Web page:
1 See Margoliouth and Muir in loc.; and Burton, Pilgrimage, p. 403, for a description of the process.

2 The commentator explains this as 'a kind of Yaman garment'. The Nihaya says it is a garment dyed red with rough coarse fringes, and offers another explanation to the effect that it comes from Bahrain.
This tradition bears the warning: Al Tirmidhi relates it, and says, 'This is a gharib hadith. We only know it from the hadith of Salih b. Hassan. Muhammad b. Isma'il (i.e. Al Bukhari) says the latter is munkiru-l-hadith.' See Glossary.


points rightly to the poverty and privation in which the prophet and his friends lived, to which allusion has already been made on p. 144. The same authority (in Bukhari) tells us that the prophet's family did not eat barley bread for two consecutive days during the whole of his life, a statement which is strengthened by Anas, who says that he went to the prophet with some barley bread and rancid dripping, and found that he had pawned his coat-of-mail to a Jew in Medina in exchange for barley for his family. 'Never did there remain overnight in the family of Muhammad a measure of corn or grain though he had nine wives.'

The various currents in Christian tradition, with which theologians are all familiar, represented by the Synoptic, the Apocryphal, and the Apocalyptic school, all have their counterpart in traditions which gather round the person of the founder of Islam.

Some examples of the first have already been given, while to the second belong the stories of Muhammad's miracles: the sun standing still, the splitting of the moon, and others which have already been mentioned. In the Apocalyptic hadith Muhammad stands out as the prophet of the end and consummation of all things, and as the powerful intercessor for his people with God. The following long hadith vouched for by Abu Huraira contains many of the prevailing ideas on these subjects: 'The Hour will not come till there is a fierce battle between two great forces both professing Islam; and until nearly thirty lying Dajjals (antichrists) have been sent, each pretending that he is the apostle of God; until knowledge has been taken away and there are numerous earthquakes, till rebellions occur and commotions are frequent; till wealth be multiplied and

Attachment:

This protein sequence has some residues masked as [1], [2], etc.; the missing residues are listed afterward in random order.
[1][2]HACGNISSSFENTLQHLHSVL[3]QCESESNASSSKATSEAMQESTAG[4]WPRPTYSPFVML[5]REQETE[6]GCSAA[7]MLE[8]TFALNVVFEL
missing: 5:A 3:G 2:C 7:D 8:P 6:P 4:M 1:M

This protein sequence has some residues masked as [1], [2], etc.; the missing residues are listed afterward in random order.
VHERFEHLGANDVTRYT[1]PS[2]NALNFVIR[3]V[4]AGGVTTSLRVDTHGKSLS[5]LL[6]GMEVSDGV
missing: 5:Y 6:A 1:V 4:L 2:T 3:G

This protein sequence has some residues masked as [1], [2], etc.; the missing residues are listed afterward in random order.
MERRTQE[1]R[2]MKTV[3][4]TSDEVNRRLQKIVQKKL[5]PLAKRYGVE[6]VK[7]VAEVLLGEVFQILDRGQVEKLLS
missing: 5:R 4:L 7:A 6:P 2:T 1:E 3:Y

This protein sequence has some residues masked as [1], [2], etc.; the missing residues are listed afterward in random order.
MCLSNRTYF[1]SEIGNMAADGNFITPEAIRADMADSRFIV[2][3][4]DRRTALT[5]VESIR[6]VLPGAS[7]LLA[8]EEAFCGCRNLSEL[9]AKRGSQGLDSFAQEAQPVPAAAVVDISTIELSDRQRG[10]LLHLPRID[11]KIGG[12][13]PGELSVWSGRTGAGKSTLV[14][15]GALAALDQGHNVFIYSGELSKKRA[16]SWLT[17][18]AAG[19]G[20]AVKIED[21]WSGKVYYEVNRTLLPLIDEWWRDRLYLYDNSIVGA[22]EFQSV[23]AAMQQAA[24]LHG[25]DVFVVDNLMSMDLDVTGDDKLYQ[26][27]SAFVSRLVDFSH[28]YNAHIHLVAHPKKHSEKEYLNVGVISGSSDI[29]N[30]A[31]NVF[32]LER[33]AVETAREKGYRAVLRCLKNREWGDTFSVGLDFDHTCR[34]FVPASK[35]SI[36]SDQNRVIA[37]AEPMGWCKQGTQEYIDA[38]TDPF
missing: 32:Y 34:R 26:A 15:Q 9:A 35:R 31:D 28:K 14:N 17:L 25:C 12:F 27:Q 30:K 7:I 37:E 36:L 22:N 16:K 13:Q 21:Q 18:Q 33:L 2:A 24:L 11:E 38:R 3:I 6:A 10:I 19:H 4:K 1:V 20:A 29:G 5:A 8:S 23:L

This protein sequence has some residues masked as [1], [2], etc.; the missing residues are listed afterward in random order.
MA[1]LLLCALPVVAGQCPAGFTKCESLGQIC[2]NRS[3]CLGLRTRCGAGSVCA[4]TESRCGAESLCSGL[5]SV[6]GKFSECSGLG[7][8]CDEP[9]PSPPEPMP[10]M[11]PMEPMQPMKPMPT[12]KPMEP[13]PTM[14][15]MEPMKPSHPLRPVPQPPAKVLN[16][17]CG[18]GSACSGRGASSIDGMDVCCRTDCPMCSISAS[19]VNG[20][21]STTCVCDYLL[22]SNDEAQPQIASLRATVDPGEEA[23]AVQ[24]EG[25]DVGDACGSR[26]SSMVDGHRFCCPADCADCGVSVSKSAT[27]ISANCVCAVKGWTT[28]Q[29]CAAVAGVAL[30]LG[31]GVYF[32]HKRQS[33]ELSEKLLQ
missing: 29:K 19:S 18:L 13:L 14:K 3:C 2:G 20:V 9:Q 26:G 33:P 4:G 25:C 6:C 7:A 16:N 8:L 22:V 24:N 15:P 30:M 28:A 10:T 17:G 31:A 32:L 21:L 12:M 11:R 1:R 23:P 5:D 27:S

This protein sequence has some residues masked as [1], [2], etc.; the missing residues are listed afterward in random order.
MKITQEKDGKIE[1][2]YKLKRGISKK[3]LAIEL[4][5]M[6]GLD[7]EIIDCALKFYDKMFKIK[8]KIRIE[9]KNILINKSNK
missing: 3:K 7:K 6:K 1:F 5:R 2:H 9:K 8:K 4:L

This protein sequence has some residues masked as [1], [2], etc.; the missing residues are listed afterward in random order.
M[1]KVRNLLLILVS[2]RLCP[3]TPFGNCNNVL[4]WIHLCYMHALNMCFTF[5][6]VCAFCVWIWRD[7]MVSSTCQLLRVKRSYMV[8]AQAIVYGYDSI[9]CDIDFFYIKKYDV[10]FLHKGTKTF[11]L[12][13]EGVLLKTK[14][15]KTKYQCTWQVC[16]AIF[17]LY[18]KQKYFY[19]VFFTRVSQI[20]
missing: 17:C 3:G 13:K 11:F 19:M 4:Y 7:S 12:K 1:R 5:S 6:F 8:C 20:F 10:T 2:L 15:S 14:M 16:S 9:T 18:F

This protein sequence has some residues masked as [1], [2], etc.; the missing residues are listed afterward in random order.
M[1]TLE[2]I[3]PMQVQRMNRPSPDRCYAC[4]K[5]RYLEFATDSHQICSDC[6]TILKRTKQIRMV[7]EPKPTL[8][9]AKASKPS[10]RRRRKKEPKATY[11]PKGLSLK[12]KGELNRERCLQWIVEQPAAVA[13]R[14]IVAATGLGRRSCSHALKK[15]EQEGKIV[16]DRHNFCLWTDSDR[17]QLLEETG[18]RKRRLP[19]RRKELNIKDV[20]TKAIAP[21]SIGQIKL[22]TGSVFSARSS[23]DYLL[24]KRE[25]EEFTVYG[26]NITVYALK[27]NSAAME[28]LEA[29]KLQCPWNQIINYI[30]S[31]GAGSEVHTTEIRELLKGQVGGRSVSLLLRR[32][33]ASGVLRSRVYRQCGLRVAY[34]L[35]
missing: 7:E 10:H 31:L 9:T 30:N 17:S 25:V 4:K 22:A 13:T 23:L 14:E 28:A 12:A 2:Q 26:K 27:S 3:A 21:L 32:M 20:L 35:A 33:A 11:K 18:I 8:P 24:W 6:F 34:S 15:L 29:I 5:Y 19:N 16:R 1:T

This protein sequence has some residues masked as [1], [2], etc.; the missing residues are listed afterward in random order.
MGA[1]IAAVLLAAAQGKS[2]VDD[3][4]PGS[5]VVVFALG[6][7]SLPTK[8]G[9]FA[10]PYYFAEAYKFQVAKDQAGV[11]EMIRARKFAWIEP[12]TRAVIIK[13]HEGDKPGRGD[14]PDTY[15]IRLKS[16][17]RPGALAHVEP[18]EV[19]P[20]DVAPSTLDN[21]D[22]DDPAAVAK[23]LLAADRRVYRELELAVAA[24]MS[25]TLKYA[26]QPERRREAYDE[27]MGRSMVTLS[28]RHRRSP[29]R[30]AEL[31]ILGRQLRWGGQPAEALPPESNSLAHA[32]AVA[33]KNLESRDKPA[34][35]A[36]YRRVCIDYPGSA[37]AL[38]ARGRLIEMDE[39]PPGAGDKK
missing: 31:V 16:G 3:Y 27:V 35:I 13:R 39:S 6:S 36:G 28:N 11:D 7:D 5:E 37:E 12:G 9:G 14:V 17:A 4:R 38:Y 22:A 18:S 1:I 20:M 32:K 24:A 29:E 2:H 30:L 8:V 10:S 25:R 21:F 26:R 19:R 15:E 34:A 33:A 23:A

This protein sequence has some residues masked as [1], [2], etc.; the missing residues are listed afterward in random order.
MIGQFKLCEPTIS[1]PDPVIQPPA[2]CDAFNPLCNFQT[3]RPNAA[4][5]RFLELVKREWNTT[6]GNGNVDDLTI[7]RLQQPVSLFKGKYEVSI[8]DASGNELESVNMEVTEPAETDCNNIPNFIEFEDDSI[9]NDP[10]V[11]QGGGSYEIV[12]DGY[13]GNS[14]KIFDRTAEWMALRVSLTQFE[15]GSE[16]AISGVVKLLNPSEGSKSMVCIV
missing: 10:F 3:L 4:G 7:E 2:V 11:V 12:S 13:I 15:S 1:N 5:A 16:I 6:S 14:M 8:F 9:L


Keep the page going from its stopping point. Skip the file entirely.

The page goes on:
abundant, and the wealthy will trouble him who receives alms and beg him to accept it, and it will be declined, for none need it; till men display arrogance in building, and one will pass by a man's grave and say "Would that I were in his place!" till the sun rises in the west, and all men seeing it will believe. Then will none profit by faith who has not believed aforetime and acquired virtue by faith. And the Hour will come when men have spread out their garment between them and have not agreed on a price nor folded it up; when a man shall have taken away the milk of his camel and not have drunk it; when a man shall be plaistering his cistern and have put no water in it; while a man is lifting food to his mouth and before he can eat it.' A characteristic difference between these Apocalyptic hadith and the literature as a whole is their great length. The tradition which records men's need of an intercessor on the day of resurrection and the refusal of the office successively by Adam, Noah, Abraham, Moses, and Jesus, and the triumphant intercession of Muhammad for all Muslims, contains upwards of three hundred words exclusive of the isnad. The average length of hadith on all the topics dealt with in the literature I should estimate at fifty words only.